Cutting this bread is, umm, weird. It's like slicing cheese, not bread- there's no fghting back, although the bread is elastic and has a nice texture. Which makes it weird The pic is crappy, but even so one can see the corn meal.
I think I'll keep making this bread given its sweet taste, works great with a cup of some hot beverage.
It looks like you might want to let it rise a bit longer before baking. Mix it up and knead it, put it in an oiled bowl and let it double, then fold it, put it back in the bowl and let it rise again before forming the boules. This will help get more gluten formation, withouthaving the cornmeal tear the gluten strands by more kneading. I knead it for about 10 minutes total in the beginning, then the one fold, let it double again, then form the boules and allow them to double before going in the oven. A smaller boule may be worth trying also.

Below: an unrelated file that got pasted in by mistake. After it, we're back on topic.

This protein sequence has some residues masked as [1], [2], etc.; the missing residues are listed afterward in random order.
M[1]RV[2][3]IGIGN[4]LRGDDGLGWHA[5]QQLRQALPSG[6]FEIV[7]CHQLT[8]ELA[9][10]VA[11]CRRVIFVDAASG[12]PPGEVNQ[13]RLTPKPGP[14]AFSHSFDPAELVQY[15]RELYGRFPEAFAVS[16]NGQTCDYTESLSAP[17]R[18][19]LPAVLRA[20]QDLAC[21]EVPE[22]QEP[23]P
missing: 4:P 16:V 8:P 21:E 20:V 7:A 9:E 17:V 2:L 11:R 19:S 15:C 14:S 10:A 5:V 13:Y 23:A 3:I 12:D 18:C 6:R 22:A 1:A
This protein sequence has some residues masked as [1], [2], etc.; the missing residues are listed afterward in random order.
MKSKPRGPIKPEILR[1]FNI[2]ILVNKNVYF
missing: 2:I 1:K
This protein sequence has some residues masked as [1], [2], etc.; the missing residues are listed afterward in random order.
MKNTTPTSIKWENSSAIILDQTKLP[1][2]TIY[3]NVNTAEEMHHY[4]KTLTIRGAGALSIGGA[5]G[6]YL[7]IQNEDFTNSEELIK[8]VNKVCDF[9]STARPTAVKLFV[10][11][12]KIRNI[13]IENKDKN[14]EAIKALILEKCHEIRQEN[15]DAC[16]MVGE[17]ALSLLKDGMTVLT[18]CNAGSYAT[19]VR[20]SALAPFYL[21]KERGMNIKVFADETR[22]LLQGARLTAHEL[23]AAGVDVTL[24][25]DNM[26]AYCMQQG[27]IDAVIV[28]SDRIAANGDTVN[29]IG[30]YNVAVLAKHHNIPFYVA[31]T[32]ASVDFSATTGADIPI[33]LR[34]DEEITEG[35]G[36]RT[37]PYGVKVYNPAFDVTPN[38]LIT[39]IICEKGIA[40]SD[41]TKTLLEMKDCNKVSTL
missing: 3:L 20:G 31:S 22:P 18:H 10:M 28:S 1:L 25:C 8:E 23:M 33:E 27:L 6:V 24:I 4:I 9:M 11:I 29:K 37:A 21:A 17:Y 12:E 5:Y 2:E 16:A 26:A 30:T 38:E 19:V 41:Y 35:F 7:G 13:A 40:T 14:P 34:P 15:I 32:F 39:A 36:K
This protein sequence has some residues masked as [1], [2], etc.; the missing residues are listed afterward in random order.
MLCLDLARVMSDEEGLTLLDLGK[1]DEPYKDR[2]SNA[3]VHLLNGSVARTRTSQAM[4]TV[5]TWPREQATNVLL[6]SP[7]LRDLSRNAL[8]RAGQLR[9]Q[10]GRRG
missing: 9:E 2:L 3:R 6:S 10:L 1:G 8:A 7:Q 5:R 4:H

I did all the folding/etc, I guess I didn't let rise long enough. Is there a more scientific way to figure out when it's doubled? Eye-balled it and it was about there, but it seems it wasn't
Your instructions were to have more boules, but given that I have to get the van for crossing the Labrador I only did 2 pieces, and were kind of big- I guess it rises faster if smaller.
I saw Alton Brown use a glass cylindrical jar/bowl and put a rubberband around where the bread was at the start of the rise.
Good idea- a square/rectangular bowl should do it too. The bowl I use widens to the top.
<iframe src="http://player.vimeo.com/video/57423017" width="500" height="281" frameborder="0" webkitAllowFullScreen mozallowfullscreen allowFullScreen></iframe> <p><a href="http://vimeo.com/57423017">Seven Stars Bakery</a> from <a href="http://vimeo.com/chipriegel">Chip Riegel</a> on <a href="http://vimeo.com">Vimeo</a>.</p>
WOW! Just plain WOW!
I think too few realize how much effort, talent and dedication it takes to put a loaf on the table.
Thanks Levain for sharing the behind the scenes look. It makes me seriously consider taking a job on the
Night shift after i retire just to learn more.
Thanks again too for your words of encouragement and tutlage- otherwise
Mrs Viking would still be calling me the "brick maker" :)